Hewlett Packard’s History – HP Was Started In A Garage By David Packard and William Hewlett

In the beginning, a tiny garage in Palo Alto, California, where two young and determined men created unique and visionary products while instituting a style of business management that revolutionized business strategies forever.

David Packard and William Hewlett graduated from Stanford in 1938, in the midst of Depression era unemployment. As Packard later reflected, “Bill and I were brought up in the Depression. We weren’t interested in the idea of making money. Our idea was if you couldn’t find a job, you’d make one for yourself.” And, so they did.

Starting Up

 

Starting in a neighborhood garage with $538 in their combined pockets, a used drill press, and a few ideas, their story begins. On New Year’s Day in 1939, Hewlett and Packard flipped a coin to determine whose name would appear first when identifying their company. When Hewlett won, Hewlett-Packard was born. Packard always fascinated with wireless radio, even in grade school spent countless hours tinkering to improve function and receptivity. His early experiments fueled his passion and curiosity, eventually leading him to fellow enthusiasts, Hewlett. Together, in that small garage, their first resistance-tuned oscillator was produced.

The garage where HP was started.

The garage where HP was started. Source: © BrokenSphere / Wikimedia Commons

Taking off – their first resistance-tuned oscillator

Hewlett Packard’s initial resistance-tuned oscillator used both positive and negative frequency feedback, modulating interaction between acoustic speakers and the area of their output, a room, for example. Their design provided a thermally stable linear response to eliminate feedback and modulate tone from source to receiver. To moderate and amplify wide frequency ranges with high power output was truly state of the art.

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HP’s first big customer

Meanwhile, another entrepreneur, Walt Disney, was preparing to dazzle the entertainment industry with his new film, Fantasia, an incredible combination of animation and symphonic sound. In 1938 a Disney engineer heard of Hewlett Packard’s 200A audio oscillator, marveled at its pure tone, and requested that they alter the instrument to accommodate the brilliant acoustics of Fantasia. For a modest price of $71.50 per unit, the modified design became the 200B audio oscillator and was purchased by Disney for installation in twelve specially equipped theaters selected to show the film. The word was out.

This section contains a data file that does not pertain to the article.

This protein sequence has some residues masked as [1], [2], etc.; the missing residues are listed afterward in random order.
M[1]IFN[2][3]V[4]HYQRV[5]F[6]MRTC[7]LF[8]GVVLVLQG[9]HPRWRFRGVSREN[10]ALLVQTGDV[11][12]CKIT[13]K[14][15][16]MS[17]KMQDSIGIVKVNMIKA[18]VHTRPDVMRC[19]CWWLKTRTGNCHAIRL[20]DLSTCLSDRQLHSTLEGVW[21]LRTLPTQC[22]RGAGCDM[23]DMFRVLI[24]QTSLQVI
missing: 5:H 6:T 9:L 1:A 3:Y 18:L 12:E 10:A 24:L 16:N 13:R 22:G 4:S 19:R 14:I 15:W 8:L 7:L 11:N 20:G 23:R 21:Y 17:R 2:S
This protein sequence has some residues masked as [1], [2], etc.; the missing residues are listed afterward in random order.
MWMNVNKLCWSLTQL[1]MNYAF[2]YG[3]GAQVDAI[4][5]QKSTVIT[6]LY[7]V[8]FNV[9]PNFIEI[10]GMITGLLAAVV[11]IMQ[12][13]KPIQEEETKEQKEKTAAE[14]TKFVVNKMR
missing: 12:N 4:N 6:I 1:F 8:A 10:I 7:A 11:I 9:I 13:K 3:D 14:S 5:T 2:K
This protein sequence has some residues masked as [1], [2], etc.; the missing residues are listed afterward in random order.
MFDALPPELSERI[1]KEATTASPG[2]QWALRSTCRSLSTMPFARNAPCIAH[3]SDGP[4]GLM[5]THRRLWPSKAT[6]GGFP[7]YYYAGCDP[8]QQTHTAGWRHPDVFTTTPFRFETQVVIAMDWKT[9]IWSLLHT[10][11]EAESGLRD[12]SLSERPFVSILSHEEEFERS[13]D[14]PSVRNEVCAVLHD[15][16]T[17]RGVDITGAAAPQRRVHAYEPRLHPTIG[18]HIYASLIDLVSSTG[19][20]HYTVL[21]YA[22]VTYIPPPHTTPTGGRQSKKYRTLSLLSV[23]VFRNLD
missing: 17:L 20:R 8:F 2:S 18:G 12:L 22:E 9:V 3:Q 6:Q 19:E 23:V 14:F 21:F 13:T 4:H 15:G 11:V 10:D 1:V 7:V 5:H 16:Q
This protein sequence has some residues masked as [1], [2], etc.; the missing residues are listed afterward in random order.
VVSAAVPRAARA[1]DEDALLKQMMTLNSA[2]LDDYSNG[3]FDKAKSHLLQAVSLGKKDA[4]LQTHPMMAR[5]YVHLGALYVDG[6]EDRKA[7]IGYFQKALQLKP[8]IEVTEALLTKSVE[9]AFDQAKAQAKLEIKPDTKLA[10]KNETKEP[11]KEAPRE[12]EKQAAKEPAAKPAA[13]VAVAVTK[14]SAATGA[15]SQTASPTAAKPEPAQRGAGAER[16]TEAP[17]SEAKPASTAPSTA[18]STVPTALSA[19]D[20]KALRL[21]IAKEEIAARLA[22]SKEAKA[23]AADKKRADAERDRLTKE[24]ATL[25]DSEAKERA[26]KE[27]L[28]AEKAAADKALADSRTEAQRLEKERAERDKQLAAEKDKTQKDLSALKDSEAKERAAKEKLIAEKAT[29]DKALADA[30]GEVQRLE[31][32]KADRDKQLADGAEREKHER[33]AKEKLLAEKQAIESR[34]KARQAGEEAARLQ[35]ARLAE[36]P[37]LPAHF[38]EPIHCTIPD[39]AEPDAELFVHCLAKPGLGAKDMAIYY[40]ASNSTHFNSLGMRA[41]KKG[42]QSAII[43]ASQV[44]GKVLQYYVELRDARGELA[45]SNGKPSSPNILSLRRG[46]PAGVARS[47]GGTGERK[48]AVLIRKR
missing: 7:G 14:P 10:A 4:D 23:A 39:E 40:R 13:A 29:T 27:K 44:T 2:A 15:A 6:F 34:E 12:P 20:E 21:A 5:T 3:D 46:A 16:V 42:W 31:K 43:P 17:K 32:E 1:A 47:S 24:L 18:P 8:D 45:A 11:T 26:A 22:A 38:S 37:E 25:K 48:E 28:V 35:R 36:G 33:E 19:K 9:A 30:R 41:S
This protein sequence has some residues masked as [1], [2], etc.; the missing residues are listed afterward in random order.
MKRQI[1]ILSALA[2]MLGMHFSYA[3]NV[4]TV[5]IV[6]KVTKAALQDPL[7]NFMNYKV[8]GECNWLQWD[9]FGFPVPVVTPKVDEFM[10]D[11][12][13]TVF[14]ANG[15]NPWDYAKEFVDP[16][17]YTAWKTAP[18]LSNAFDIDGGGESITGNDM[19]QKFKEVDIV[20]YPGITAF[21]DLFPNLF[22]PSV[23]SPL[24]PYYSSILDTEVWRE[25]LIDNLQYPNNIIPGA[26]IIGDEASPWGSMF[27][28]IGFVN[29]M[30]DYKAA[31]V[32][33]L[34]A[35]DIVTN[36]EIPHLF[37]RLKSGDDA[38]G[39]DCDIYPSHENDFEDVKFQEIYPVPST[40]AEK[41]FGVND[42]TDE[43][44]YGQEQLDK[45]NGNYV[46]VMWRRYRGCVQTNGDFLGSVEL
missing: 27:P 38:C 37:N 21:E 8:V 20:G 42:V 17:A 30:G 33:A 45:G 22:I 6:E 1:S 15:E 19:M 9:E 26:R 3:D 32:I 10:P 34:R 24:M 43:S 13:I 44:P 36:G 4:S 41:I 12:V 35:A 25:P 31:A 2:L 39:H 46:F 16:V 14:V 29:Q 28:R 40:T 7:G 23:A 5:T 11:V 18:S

Within a year, their garage was bursting at the seams, and in 1940, Hewlett Packard moved into its first official space in Palo Alto, California. Hewlett Packard, ranked 40th of Fortune 500 companies in 2013, still calls Palo Alto home. The advent of World War II spurred momentum for Hewlett Packard, whose audio oscillators were in hot demand for use in radar and counter-radar military measures. The founders’ contributions did not stop with business matters. Bill Hewlett served as a U.S. Army officer from 1941 until 1947 and Dave Packard, personifying the “good corporate citizen” model, served on the Palo Alto School Board, and, from 1969-1971 as U.S. Deputy Secretary of Defense.

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Going Public

The logo of Hewlett Packard Company

The logo of Hewlett Packard Company, source: en.wikimedia.org

Business was booming for Hewlett-Packard, incorporating in 1947 and going public a decade later at $16 per share. HP’s employees were issued a share in the company, creating a “people centered” work environment focusing on trust and teamwork. In the 1940’s an employee was stricken with Tuberculosis. Hewlett and Packard witnessed the devastation cast upon the family due to the illness and decided not to be bystanders. They implemented catastrophic medical insurance for employees and their families, the first of its kind and the precursor for future corporate insurance policies. In addition, they included recreational facilities on site, promoting health, teamwork, and a sense of community.

Even as production increased and product lines multiplied, the Hewlett Packard style of “management by walking around” kept lines of communication open. Dave Packard’s famous 11 Simple Rules which continue to drive sound business practice include values of appreciation, understanding, and elimination of negative influences. They stress caring about details and end with a simple, “Keep it up.” Hewlett had his own recipe for successful management: have objectives, explain objectives, gain agreement on objectives, share success for achieving objectives, and be fair. By keeping lines of communication open and humming, Hewlett-Packard did indeed “Keep it up”, dominating the high-technology market and providing a business model for others to emulate.

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Today, Hewlett Packard’s original audio oscillator resides in their museum, superseded by innovative electrical and chemical test instruments and systems, networking products, medical electronic equipments, and computer related products. Of course, every high school student knows all too well of the HP calculator product line. In one capacity or another, Hewlett-Packard affects almost everyone at some point in their lives.

In the beginning there were two men, an idea, and a garage. Today the American dream lives on through the lives and examples set by David Packard and William Hewlett. “Keep it up.

Hewlett-Packard Company (HP) is one of the biggest multinational information technology corporations. Its headquarter is located in Palo Alto, California in the United States. The company’s shares are listed on the NYSE and it’s currently valued at around $62 billion.

You can visit HP’s official site here: www.hp.com

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